Niagara Gazette

Opinion

November 7, 2013

GLYNN: Issues still rise over casino gambling impact

Niagara Gazette — Here we go expanding gambling in New York state.

Forget that the state already has five Indian-operated casinos and nine of those slot machine parlors called “racinos” at race tracks.

Obviously Gov. Cuomo’s idea of economic development is to suck hard-earned money out of one community and into another. It’s absurd to think that with state-sanctioned gambling — voters approved the proposal Tuesday — New York will enjoy a new birth of growth in places like Binghamton or the Southern Tier. Whatever transpires, it will never merit the label “Las Vegas-style.” 

If you remember, before state lawmakers in New York first pushed back on legalizing casino gambling some 30 years ago, there was talk then about building resorts in the Empire State that would rival anything in Vegas. When it proved impossible to pass the legislation, New York opted to deal with the Indian tribes across the state. None of those places including the Seneca Niagara Casino resemble what the famous strip in Las Vegas now offers millions of annual visitors. 

Cuomo lists “luring tourists” as one of the benefits to flow from the four new casinos upstate. Take a walk through the casino here on any given day and you’ll be hard-pressed to find a bona fide tourist. In fact, you’ll likely find mostly residents of Niagara and Erie counties and some from Niagara Falls, Ont., and St. Catharines.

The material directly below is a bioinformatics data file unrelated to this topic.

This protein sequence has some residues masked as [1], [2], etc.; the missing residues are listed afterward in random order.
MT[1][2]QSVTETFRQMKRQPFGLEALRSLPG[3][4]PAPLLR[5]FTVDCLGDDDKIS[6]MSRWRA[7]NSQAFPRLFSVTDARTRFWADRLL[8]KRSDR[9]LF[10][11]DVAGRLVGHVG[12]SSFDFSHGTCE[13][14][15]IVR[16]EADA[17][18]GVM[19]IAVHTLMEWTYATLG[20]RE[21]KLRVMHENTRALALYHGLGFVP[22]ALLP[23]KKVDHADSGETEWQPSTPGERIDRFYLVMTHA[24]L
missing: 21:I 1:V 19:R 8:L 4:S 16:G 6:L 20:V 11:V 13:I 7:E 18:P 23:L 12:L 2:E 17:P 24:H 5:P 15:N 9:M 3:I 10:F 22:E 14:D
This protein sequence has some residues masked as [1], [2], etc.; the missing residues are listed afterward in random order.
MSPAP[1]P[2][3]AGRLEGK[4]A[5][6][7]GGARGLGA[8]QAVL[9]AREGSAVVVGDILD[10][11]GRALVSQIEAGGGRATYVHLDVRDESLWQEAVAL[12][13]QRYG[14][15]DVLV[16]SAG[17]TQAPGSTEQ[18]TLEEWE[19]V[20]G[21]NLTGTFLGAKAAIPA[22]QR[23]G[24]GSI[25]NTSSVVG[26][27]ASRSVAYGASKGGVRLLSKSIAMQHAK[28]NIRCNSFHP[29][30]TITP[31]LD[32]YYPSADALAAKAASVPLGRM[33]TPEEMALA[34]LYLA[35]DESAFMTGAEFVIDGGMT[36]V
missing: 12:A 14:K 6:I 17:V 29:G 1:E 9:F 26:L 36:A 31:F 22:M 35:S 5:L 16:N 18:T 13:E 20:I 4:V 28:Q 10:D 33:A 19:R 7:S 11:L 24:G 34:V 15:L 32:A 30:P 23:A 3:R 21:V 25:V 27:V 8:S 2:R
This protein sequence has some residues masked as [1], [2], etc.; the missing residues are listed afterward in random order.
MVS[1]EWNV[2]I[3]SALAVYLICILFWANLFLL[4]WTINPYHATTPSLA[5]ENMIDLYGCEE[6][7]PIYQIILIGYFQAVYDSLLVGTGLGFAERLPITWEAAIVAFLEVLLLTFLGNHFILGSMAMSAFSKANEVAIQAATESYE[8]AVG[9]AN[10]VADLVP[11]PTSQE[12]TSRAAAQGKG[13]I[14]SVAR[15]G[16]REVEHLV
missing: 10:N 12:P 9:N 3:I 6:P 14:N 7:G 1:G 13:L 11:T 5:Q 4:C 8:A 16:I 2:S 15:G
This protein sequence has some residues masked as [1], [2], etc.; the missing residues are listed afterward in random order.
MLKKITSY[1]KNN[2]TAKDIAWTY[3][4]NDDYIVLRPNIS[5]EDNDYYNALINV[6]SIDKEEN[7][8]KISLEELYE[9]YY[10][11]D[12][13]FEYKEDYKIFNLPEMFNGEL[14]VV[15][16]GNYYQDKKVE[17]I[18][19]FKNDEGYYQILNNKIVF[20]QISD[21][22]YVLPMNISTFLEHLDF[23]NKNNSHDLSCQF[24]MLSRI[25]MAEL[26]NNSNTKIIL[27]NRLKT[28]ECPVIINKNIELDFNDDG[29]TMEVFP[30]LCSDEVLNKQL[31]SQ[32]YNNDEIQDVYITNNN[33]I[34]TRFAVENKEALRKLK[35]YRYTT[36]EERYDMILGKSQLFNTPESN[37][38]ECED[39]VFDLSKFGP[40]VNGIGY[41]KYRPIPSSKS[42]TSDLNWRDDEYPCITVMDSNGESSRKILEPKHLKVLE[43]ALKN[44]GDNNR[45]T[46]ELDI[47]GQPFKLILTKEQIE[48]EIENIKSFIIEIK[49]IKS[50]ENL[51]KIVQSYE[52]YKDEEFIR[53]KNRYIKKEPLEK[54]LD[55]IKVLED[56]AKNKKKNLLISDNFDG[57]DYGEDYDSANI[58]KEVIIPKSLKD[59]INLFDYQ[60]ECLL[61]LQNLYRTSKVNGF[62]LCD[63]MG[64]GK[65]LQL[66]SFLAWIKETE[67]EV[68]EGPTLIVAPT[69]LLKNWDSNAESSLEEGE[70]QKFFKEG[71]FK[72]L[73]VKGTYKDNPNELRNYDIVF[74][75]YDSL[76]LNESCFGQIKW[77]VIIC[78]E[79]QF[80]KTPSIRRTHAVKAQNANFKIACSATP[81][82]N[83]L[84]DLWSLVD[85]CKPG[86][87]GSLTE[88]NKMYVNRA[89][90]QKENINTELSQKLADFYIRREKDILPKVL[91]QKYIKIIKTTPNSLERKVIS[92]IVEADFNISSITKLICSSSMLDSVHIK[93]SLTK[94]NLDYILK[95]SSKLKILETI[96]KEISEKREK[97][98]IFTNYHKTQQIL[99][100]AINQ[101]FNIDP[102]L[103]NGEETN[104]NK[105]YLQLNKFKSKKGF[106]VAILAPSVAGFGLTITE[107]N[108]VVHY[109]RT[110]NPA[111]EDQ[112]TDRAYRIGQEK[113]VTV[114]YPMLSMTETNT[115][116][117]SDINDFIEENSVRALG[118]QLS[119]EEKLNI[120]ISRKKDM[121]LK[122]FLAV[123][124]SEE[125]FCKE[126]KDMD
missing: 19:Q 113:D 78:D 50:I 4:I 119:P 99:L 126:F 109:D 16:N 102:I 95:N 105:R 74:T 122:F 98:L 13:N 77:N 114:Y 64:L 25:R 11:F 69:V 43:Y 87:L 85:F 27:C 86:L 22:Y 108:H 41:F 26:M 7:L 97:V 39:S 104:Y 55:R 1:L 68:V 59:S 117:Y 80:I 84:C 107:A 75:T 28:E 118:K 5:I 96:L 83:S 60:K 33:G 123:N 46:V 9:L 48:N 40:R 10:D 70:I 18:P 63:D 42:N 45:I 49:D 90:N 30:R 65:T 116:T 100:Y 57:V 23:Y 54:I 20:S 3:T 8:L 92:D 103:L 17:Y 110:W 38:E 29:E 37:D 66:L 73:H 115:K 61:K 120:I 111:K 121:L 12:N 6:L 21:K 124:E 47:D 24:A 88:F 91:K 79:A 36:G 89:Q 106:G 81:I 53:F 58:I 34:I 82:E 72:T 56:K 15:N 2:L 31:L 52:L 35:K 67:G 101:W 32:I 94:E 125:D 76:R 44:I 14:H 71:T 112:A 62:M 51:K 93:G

They’re not interested in seeing the lights on the falls. They won’t set foot on Goat Island and they have no intention of staying overnight. They’re gamblers. And when their finished, they’ll drive home the same day, probably with less dough than they had upon arriving.

The Episcopal bishop of New York was right on the money when he warned against ‘false hopes” about the economic benefits of gambling. He told reporters earlier in the week: “In places where casino gambling has been introduced, almost all gains have come at the high social cost of addiction and family disintegration, and deepening poverty.”   

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